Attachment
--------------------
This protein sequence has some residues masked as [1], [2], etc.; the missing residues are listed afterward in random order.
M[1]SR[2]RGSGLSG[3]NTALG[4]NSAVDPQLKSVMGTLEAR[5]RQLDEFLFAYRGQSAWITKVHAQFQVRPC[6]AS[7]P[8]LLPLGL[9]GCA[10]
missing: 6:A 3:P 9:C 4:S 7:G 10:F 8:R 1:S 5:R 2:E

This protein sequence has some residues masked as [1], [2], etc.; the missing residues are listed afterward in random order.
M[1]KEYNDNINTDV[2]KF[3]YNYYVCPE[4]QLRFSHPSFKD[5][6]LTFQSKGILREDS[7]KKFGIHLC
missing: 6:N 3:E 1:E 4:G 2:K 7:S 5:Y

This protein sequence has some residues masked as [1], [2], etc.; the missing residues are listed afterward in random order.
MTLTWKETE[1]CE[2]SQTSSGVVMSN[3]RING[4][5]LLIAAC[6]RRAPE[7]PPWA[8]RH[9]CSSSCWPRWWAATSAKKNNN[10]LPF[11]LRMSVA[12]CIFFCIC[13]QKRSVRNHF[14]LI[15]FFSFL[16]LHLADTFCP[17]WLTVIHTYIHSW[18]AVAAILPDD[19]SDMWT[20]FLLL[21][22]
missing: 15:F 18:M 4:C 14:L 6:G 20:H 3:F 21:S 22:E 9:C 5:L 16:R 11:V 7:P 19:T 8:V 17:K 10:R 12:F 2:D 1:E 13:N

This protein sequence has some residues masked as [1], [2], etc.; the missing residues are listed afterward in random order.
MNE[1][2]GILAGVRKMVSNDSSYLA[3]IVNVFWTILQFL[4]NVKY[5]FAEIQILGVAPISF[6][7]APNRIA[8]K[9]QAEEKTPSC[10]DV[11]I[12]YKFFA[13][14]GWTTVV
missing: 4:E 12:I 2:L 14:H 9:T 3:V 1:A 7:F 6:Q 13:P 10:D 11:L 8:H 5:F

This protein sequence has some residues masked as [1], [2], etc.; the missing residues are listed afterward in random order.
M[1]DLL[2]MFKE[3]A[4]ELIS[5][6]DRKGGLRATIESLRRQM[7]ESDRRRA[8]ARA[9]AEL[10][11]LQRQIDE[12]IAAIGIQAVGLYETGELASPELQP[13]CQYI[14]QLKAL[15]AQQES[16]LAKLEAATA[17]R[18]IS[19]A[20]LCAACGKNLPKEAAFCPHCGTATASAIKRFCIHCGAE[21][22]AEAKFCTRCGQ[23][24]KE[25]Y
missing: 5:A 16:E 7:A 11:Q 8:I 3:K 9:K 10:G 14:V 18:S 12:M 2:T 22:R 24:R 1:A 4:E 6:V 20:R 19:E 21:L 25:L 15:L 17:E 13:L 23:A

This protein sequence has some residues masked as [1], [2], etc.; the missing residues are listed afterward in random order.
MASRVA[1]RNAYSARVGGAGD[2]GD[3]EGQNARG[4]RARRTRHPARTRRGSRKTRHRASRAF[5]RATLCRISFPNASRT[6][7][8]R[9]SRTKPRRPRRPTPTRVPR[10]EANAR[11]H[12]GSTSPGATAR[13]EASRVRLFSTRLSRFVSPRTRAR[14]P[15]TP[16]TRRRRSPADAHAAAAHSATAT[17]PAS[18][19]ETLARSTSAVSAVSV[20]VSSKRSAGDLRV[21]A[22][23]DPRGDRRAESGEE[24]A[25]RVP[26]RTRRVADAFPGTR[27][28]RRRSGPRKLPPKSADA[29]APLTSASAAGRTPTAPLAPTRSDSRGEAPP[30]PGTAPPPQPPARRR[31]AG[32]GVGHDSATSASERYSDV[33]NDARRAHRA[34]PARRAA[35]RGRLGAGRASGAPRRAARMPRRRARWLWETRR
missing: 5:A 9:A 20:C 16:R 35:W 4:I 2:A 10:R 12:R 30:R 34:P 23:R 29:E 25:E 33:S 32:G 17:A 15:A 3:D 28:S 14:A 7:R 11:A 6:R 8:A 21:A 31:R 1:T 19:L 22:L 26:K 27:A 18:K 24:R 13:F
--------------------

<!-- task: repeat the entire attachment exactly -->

This protein sequence has some residues masked as [1], [2], etc.; the missing residues are listed afterward in random order.
M[1]SR[2]RGSGLSG[3]NTALG[4]NSAVDPQLKSVMGTLEAR[5]RQLDEFLFAYRGQSAWITKVHAQFQVRPC[6]AS[7]P[8]LLPLGL[9]GCA[10]
missing: 6:A 3:P 9:C 4:S 7:G 10:F 8:R 1:S 5:R 2:E

This protein sequence has some residues masked as [1], [2], etc.; the missing residues are listed afterward in random order.
M[1]KEYNDNINTDV[2]KF[3]YNYYVCPE[4]QLRFSHPSFKD[5][6]LTFQSKGILREDS[7]KKFGIHLC
missing: 6:N 3:E 1:E 4:G 2:K 7:S 5:Y

This protein sequence has some residues masked as [1], [2], etc.; the missing residues are listed afterward in random order.
MTLTWKETE[1]CE[2]SQTSSGVVMSN[3]RING[4][5]LLIAAC[6]RRAPE[7]PPWA[8]RH[9]CSSSCWPRWWAATSAKKNNN[10]LPF[11]LRMSVA[12]CIFFCIC[13]QKRSVRNHF[14]LI[15]FFSFL[16]LHLADTFCP[17]WLTVIHTYIHSW[18]AVAAILPDD[19]SDMWT[20]FLLL[21][22]
missing: 15:F 18:M 4:C 14:L 6:G 20:H 3:F 21:S 22:E 9:C 5:L 16:R 11:V 7:P 19:T 8:V 17:K 10:R 12:F 2:D 1:E 13:N

This protein sequence has some residues masked as [1], [2], etc.; the missing residues are listed afterward in random order.
MNE[1][2]GILAGVRKMVSNDSSYLA[3]IVNVFWTILQFL[4]NVKY[5]FAEIQILGVAPISF[6][7]APNRIA[8]K[9]QAEEKTPSC[10]DV[11]I[12]YKFFA[13][14]GWTTVV
missing: 4:E 12:I 2:L 14:H 9:T 3:V 1:A 7:F 6:Q 13:P 10:D 11:L 8:H 5:F

This protein sequence has some residues masked as [1], [2], etc.; the missing residues are listed afterward in random order.
M[1]DLL[2]MFKE[3]A[4]ELIS[5][6]DRKGGLRATIESLRRQM[7]ESDRRRA[8]ARA[9]AEL[10][11]LQRQIDE[12]IAAIGIQAVGLYETGELASPELQP[13]CQYI[14]QLKAL[15]AQQES[16]LAKLEAATA[17]R[18]IS[19]A[20]LCAACGKNLPKEAAFCPHCGTATASAIKRFCIHCGAE[21][22]AEAKFCTRCGQ[23][24]KE[25]Y
missing: 5:A 16:E 7:A 11:Q 8:I 3:K 9:K 10:G 14:V 18:S 12:M 2:T 22:R 24:R 1:A 4:E 6:V 20:R 19:E 21:L 25:L 15:L 17:E 13:L 23:A

This protein sequence has some residues masked as [1], [2], etc.; the missing residues are listed afterward in random order.
MASRVA[1]RNAYSARVGGAGD[2]GD[3]EGQNARG[4]RARRTRHPARTRRGSRKTRHRASRAF[5]RATLCRISFPNASRT[6][7][8]R[9]SRTKPRRPRRPTPTRVPR[10]EANAR[11]H[12]GSTSPGATAR[13]EASRVRLFSTRLSRFVSPRTRAR[14]P[15]TP[16]TRRRRSPADAHAAAAHSATAT[17]PAS[18][19]ETLARSTSAVSAVSV[20]VSSKRSAGDLRV[21]A[22][23]DPRGDRRAESGEE[24]A[25]RVP[26]RTRRVADAFPGTR[27][28]RRRSGPRKLPPKSADA[29]APLTSASAAGRTPTAPLAPTRSDSRGEAPP[30]PGTAPPPQPPARRR[31]AG[32]GVGHDSATSASERYSDV[33]NDARRAHRA[34]PARRAA[35]RGRLGAGRASGAPRRAARMPRRRARWLWETRR
missing: 5:A 9:A 20:C 16:R 35:W 4:I 2:A 10:R 12:R 30:R 34:P 23:R 29:E 25:E 33:S 32:G 17:A 15:A 3:D 28:S 14:A 7:R 11:A 6:R 8:A 21:A 31:R 1:T 19:L 22:L 26:K 27:A 18:K 24:R 13:F